by Brett Bligh, Sue Beckingham, Lesley Gourlay, and Julianne K Viola
SRHE’s ‘Landscapes of Learning for Unknown Futures: prospects for space in higher education’ symposium series, delivered with Professor Sam Elkington and Dr Jill Dickinson, aims to foster continuous dialogue around learning spaces. Here the three presenters reflect on some of the ideas and issues raised during the first symposium on ‘Networks’. This blog has been compiled by Sam Elkington, Jill Dickinson, and Sinéad Murphy (SRHE Conferences and Events Manager.)
- How do we encourage academic staff to think more intentionally about how they use different spaces in and through their practice? How do we effectively build in ideas of working with spatiality into our learning and teaching strategies?
Julianne: Academic staff should consider how students are connecting with each other and with educators in formal learning spaces. Spaces aren’t (in most cases) designed by the educators teaching in them, but looking at the formal learning setting (lab, lecture theatre, seminar room, etc) through a critical lens can help educators begin to think about what they might want to achieve in that space. For example, if you want to know whether a new way of teaching a challenging concept is landing with the students, also consider: can students see each other in the layout of this room? Can they look around the room to see whether anyone else has a quizzical expression on their face, so they know they aren’t alone in not understanding a concept?
Sue: Staff need the luxury of thinking time and discussion to spark new ideas and share current practice. Encourage or lead a course/subject group activity where colleagues start by looking at how they use their own spaces, then visit other parts of their university. How are others using those spaces? Vignettes, videos and the like could be shared in newsletters which could then be used to prompt discussion and inspire alternative ways.
Brett: If staff are to think more intentionally then they need to get used to talking about space in relation to their practice. One problem is that neither the pedagogical theories that people use, nor the institutional guidelines used in practice discussions, tend to be very helpful in talking about how space is used. We need to build a vocabulary that helps people to discuss the roles of space in practice. That vocabulary must be challenging, so that it provokes new thinking, but it must not be overly technical or oriented towards engineering or architectural concerns. In my own work I have put forward a tentative vocabulary that I think could be used, in both ‘everyday’ thinking and conversations and in institutional projects where space needs to be discussed more productively.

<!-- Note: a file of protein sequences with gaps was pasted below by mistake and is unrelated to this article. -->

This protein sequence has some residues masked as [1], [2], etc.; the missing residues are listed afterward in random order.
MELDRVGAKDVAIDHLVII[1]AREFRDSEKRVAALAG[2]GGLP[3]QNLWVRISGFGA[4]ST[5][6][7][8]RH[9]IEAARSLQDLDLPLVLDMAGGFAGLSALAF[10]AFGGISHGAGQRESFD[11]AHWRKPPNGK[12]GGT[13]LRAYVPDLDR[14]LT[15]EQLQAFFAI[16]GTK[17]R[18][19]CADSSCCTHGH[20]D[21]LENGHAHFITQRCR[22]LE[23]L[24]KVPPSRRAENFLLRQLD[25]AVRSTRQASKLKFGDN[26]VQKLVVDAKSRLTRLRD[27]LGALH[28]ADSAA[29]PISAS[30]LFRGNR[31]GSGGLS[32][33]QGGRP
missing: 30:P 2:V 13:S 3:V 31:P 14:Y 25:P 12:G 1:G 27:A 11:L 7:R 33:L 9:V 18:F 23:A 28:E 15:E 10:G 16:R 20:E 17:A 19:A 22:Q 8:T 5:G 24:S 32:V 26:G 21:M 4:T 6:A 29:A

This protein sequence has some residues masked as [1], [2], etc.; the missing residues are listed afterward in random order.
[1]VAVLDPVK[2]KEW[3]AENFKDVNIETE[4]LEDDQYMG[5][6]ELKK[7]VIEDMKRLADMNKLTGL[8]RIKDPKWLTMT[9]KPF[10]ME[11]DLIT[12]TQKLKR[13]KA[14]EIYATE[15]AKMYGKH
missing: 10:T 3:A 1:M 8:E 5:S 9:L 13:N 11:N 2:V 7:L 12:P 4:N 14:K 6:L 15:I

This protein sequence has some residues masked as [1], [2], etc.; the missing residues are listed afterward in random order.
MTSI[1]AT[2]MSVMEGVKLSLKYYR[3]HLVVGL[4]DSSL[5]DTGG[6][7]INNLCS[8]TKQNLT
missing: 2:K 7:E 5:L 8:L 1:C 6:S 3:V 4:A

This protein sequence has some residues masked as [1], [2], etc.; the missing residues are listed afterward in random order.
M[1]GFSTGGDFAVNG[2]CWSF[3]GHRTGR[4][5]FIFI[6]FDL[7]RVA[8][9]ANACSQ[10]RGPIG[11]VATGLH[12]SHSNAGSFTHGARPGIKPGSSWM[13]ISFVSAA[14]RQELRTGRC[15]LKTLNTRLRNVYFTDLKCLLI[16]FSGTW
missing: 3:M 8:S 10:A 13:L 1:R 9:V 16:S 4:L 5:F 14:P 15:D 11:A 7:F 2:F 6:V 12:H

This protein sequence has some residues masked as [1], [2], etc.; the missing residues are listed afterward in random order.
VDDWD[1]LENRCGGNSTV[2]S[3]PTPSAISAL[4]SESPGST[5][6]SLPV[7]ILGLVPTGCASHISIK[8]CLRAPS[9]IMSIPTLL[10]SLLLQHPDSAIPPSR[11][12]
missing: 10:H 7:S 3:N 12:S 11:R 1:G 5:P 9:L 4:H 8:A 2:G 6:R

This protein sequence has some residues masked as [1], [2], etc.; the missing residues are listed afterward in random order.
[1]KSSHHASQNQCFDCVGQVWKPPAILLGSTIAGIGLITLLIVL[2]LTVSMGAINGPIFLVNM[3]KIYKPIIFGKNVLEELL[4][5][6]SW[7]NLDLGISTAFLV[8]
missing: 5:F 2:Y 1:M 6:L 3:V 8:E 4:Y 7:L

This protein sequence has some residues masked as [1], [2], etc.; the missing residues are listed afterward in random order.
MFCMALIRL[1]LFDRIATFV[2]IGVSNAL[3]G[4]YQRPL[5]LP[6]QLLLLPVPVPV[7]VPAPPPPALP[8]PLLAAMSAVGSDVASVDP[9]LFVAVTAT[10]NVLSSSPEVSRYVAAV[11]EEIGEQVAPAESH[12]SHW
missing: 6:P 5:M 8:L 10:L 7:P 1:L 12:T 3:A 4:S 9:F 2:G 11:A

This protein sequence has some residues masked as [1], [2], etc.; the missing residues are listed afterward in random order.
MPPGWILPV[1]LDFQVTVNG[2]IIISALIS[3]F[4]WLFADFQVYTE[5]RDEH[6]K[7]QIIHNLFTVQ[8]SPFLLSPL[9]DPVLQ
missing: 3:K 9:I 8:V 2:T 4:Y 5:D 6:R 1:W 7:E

- How do we work productively through the inherent contradictions of learning space design? For example, universities create specific spaces with the aim of helping to build a sense of community but then impose rules on how those spaces can be used.
Julianne: Students tend to use spaces to socialise that aren’t entirely intended for that purpose. From example, my school friends and I used to gather in a hallway that adjoined the gym to the art wing at our high school, for no other reason than it was the perfect size for our group to hang out before school every morning! I’d be interested to see what the role of space utilisation monitors/ technology will be in the future of spaces like this. If my high school had these monitors available, I wonder whether they would consider expanding the space and adding some benches for students to sit on. There have been some great StudentShapers projects at Imperial in this area – and the spaces that have been transformed to create more informal social space have garnered lots of positive feedback.
Sue: When planning new buildings or updating current, it is essential that educators and students that will use those spaces are included in the conversations. The users of those spaces will be able to highlight what is missing and provide suggestions.
We need to start with reimagining what it is like to start a new course at university. I remember taking my daughters around multiple institutions for open days. Where they chose to go to was not just the course or the reputation of the university; it was where they felt comfortable and could imagine being there. Space begins with walking through the main doors, the café, the social spaces, the library and of course the formal learning spaces. Being able to visualise mentally what their future experience might look like, creating an affinity to and a sense of place they could relate to, and connect with is so important. Making the space feel welcoming and somewhere they would want to be. Connecting language to physical objects could include motivational quotes or saying welcome in multiple languages, graphics/images that depict diverse role models, big screens showcasing video clips with captions of what students are doing and creating, how and where they are collaborating and communicating. How can students be involved in created art/artefacts that can be showcased for others to see that depict the student experience?
Visiting an open day at the weekend may be busy but it doesn’t always capture the true feel of what’s to be expected in a session in full flow. How can this be created with video, AR or VR? The very spaces students will learn in are wide and varied, and may not have been experienced before.
Brett: We must view space design as an ongoing process in which refinement and new ideas are viewed as inevitably and welcome. Initial designs will hardly ever work in quite the ways intended, and so we must be prepared to refine the spaces and also recognise what has actually been achieved. To do so we need to provide ongoing forums for interprofessional and staff-student discussion. At present, these are often created for specific projects (for example, where a new building is being designed) and then wound up afterwards. Inevitably, these bounded discussions follow narrow agendas and seem formulaic. We need something more ongoing and permanent.